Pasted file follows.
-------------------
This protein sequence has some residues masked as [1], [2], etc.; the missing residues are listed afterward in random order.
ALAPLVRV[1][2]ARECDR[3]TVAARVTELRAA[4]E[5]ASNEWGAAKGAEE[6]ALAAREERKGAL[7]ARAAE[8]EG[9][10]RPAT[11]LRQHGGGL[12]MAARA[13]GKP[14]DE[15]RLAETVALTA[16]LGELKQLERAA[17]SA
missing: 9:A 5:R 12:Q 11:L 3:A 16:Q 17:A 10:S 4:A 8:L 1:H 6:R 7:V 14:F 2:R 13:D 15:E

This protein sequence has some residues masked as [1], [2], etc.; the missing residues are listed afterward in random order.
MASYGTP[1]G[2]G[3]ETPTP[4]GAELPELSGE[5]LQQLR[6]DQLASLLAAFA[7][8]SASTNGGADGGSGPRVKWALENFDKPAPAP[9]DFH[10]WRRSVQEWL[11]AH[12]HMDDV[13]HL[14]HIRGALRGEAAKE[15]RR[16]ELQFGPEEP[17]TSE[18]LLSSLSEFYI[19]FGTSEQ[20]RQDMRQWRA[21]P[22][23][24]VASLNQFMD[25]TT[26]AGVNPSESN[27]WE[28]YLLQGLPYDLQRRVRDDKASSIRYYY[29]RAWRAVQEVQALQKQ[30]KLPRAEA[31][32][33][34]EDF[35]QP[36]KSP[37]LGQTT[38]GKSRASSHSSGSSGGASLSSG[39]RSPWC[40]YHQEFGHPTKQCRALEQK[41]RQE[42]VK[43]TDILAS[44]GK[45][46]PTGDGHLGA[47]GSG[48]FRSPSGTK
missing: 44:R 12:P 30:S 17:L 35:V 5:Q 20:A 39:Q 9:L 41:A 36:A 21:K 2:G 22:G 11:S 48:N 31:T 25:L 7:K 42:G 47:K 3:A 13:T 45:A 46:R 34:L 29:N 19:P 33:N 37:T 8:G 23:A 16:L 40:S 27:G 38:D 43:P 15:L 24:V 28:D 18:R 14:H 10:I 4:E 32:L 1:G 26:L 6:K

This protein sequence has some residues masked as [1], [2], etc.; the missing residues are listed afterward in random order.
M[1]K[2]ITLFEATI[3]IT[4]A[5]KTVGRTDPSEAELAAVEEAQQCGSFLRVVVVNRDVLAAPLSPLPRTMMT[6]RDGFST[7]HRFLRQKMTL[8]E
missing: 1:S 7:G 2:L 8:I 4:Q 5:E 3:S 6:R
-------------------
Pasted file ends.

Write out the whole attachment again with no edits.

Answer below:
This protein sequence has some residues masked as [1], [2], etc.; the missing residues are listed afterward in random order.
ALAPLVRV[1][2]ARECDR[3]TVAARVTELRAA[4]E[5]ASNEWGAAKGAEE[6]ALAAREERKGAL[7]ARAAE[8]EG[9][10]RPAT[11]LRQHGGGL[12]MAARA[13]GKP[14]DE[15]RLAETVALTA[16]LGELKQLERAA[17]SA
missing: 9:A 5:R 12:Q 11:L 3:A 16:Q 17:A 10:S 4:A 8:L 1:H 6:R 7:V 14:F 2:R 13:D 15:E

This protein sequence has some residues masked as [1], [2], etc.; the missing residues are listed afterward in random order.
MASYGTP[1]G[2]G[3]ETPTP[4]GAELPELSGE[5]LQQLR[6]DQLASLLAAFA[7][8]SASTNGGADGGSGPRVKWALENFDKPAPAP[9]DFH[10]WRRSVQEWL[11]AH[12]HMDDV[13]HL[14]HIRGALRGEAAKE[15]RR[16]ELQFGPEEP[17]TSE[18]LLSSLSEFYI[19]FGTSEQ[20]RQDMRQWRA[21]P[22][23][24]VASLNQFMD[25]TT[26]AGVNPSESN[27]WE[28]YLLQGLPYDLQRRVRDDKASSIRYYY[29]RAWRAVQEVQALQKQ[30]KLPRAEA[31][32][33][34]EDF[35]QP[36]KSP[37]LGQTT[38]GKSRASSHSSGSSGGASLSSG[39]RSPWC[40]YHQEFGHPTKQCRALEQK[41]RQE[42]VK[43]TDILAS[44]GK[45][46]PTGDGHLGA[47]GSG[48]FRSPSGTK
missing: 44:R 12:P 30:S 17:L 35:V 5:Q 20:A 39:Q 9:L 41:A 36:A 21:K 2:G 22:G 11:S 48:N 31:T 25:L 7:K 42:G 47:K 3:A 13:T 45:A 46:R 34:L 29:N 19:P 33:N 37:T 8:G 23:A 16:L 40:S 27:G 38:D 43:P 15:L 24:V 28:D 18:R 14:H 10:I 4:E 32:L 1:G 26:L 6:K

This protein sequence has some residues masked as [1], [2], etc.; the missing residues are listed afterward in random order.
M[1]K[2]ITLFEATI[3]IT[4]A[5]KTVGRTDPSEAELAAVEEAQQCGSFLRVVVVNRDVLAAPLSPLPRTMMT[6]RDGFST[7]HRFLRQKMTL[8]E
missing: 1:S 7:G 2:L 8:I 4:Q 5:E 3:S 6:R